24 December 2010

Novation UltraNova in the Studio

Since the financial crisis not many manufacturers dared to invest in a new synthesizer it seems, but Novation did. They just released a new synthesizer called the 'UltraNova' based on the sound engine of the famous SuperNova's. It is a virtual analog synthesizer with some wavetable like stuff as well and the price is very OK. When I saw that it also has SPDIF and USB and a VST that you can use from your sequencer I could not resist to try it out.
To start with the sound is great of course, but I didn't not expect anything less from Novation. But I love the VST even if it is still version 1.0. Here you can see it on the left. It only communicates with the UltraNova over USB and doesn't not send audio back like the Virus TI. That would have been really perfect, but this is really good as well. If you change preset on the synthesizer itself it also communicates back to the VST and of course you can save your presets with you song. And I really love those things :)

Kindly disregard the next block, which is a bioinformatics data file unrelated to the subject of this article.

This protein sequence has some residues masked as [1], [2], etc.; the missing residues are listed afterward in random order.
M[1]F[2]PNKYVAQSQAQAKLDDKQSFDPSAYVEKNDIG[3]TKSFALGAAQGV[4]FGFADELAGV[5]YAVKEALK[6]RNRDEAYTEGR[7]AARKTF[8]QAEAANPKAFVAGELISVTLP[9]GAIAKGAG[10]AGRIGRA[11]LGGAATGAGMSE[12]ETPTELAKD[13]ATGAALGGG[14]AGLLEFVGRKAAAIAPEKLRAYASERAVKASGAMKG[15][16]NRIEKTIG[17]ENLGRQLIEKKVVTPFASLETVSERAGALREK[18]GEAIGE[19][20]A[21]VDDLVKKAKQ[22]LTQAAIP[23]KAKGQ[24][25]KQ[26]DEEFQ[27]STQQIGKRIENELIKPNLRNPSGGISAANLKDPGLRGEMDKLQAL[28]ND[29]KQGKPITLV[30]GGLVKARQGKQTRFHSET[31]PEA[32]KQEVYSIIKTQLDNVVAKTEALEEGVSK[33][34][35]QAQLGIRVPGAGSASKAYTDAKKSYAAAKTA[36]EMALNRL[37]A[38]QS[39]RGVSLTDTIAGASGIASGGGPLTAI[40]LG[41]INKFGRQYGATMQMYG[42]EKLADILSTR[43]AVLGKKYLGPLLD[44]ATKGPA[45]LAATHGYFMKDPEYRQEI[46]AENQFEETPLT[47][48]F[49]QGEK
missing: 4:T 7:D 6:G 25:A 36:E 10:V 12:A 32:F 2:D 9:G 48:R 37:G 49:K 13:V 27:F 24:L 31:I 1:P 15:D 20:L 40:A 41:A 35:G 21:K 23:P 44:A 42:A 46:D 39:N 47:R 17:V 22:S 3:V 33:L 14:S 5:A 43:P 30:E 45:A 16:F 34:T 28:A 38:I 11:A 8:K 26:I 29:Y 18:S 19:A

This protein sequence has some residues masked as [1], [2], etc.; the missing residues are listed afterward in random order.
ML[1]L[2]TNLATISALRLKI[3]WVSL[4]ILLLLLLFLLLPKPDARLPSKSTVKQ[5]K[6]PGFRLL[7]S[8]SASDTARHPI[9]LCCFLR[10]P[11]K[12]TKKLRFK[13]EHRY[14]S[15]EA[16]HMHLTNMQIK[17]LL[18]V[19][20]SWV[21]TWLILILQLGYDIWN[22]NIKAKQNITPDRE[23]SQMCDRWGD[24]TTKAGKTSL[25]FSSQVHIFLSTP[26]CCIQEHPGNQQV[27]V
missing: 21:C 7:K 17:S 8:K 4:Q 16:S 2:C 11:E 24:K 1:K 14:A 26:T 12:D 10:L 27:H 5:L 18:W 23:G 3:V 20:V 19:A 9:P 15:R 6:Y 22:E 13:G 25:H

And I can already hear some of you think. That an awkward place you put that synthesizer in. Well yes, my studio is kind of full and because of this total integration I feel no need whatsoever to play on the keyboard of the UltraNova. I can play on it from any other keyboard in my studio and preferably from my master Midi keyboard that is right in front of me. But in the spot it is standing now I can also use the M3 to play on it and I control it then from the synthesizer itself and from my normal working position I can clearly read the display as well.

I did have to move around some other stuff first in the studio though because on the spot where the UltraNova is now there used to be a Roland SH-32. Well that has moved to the place where my MB-6582 and AWRSynth32 are at. And the SammichSID that used to be there is now just left of my M3. You can see that in the top picture. So well call me crazy ;) But for me it is all in a very convenient spot now, but I nothing lasts forever. I'm still moving stuff around to get the ideal work-flow and I'll probably never stop doing that.

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